Animal Science, M.S. (Ithaca)
Field of Study
The field requires one more member on the Special Committee of both M.S. and Ph.D.degree candidates (i.e., three for the M.S., four for the Ph.D.) than is required by the Graduate School. At least one member of the Special Committee must be a member of the faculty in a department other than that of the chairperson. Students in an M.S. or a Ph.D. program are required to assist with the teaching program of the department.
Depending on specific objectives, students interested in this field may also want to examine opportunities in the Fields of Food Science and Technology; Nutrition; and Molecular and Integrative Physiology.
Concentrations by Subject
- animal genetics
- animal genomics
- animal nutrition
- animal science
- physiology of reproduction
Application Requirements and Deadlines
Fall, Jan. 15; Spring, check with field
Preference is given to applicants whose credentials indicate strong undergraduate preparation both in the animal sciences and in related biological and physical sciences. Applicants are required to submit GRE general test scores.
- all Graduate School Requirements, including the TOEFL Exam for Non-Native English Applicants
- two recommendations
- GRE general test for native English speakers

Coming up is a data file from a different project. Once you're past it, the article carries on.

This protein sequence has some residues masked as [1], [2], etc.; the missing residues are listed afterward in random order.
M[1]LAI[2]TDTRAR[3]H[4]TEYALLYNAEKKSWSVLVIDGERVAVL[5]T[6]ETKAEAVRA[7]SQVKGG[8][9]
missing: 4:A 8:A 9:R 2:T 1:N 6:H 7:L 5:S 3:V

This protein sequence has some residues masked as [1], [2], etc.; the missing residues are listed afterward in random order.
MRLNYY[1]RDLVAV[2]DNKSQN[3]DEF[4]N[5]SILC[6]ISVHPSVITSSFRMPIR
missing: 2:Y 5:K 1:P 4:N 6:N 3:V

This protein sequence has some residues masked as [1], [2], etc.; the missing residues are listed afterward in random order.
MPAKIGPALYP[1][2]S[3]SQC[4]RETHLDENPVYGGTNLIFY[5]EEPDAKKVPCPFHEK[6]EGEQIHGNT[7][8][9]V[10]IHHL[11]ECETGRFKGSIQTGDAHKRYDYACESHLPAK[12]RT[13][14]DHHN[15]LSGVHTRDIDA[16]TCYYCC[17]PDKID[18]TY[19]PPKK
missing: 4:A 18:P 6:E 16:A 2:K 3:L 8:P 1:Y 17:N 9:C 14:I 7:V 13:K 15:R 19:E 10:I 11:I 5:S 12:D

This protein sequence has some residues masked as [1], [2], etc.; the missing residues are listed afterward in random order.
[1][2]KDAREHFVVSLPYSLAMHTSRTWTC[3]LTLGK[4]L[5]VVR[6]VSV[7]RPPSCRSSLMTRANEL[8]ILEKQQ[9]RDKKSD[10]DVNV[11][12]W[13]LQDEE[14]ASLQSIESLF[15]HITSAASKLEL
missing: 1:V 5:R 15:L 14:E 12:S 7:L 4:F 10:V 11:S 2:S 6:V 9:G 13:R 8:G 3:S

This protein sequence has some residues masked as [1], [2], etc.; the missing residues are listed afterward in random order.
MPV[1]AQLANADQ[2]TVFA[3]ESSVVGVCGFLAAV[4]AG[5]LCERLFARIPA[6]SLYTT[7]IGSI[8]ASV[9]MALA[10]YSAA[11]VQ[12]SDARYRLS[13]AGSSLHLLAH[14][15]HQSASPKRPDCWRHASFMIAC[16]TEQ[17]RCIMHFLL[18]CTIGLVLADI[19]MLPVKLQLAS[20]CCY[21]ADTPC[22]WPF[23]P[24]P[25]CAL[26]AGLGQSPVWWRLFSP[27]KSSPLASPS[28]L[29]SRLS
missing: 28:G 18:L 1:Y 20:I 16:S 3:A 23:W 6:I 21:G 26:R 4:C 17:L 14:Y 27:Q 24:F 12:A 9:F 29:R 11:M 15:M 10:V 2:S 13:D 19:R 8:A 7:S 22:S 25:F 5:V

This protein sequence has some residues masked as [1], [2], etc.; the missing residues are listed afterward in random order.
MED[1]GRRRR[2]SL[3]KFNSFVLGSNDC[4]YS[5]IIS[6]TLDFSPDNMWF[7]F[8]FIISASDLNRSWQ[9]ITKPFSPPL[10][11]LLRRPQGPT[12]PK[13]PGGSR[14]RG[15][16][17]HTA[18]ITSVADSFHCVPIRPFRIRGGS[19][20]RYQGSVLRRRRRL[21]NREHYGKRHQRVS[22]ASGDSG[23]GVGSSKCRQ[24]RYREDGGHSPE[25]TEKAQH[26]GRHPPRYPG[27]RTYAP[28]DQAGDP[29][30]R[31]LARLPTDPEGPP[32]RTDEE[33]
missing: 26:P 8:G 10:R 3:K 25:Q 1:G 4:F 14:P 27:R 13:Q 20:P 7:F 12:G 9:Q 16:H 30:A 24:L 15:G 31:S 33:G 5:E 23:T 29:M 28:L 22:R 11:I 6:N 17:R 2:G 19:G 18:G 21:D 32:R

At completion of the M.S. degree, a student should be able to:
- Make an original contribution to the field.
- Demonstrate in-depth knowledge in an area of expertise.
- Follow ethical guidelines for working in the field.
- Effectively communicate to professional and lay audiences about concepts in the field
Evidence of learning:
The learning objectives can be assessed using the following:
- Research progress evaluated annually
- Meeting abstracts/Presentations - annual update
- Publications - annual update
- Completion of Responsible Conduct of Research (RCR) on-line module
- Thesis defense
Analysis of evidence and implementation of changes:
Each year, using data from the annual reports, one of the learning objectives will be evaluated by the Graduate selection committee. We don’t anticipate that this will be a counting exercise but rather, a determination of whether our students are making timely and significant progress in this area toward degree completion. Recommendations for any changes will be broad and communicated to the field at large, rather than directed to any specific program.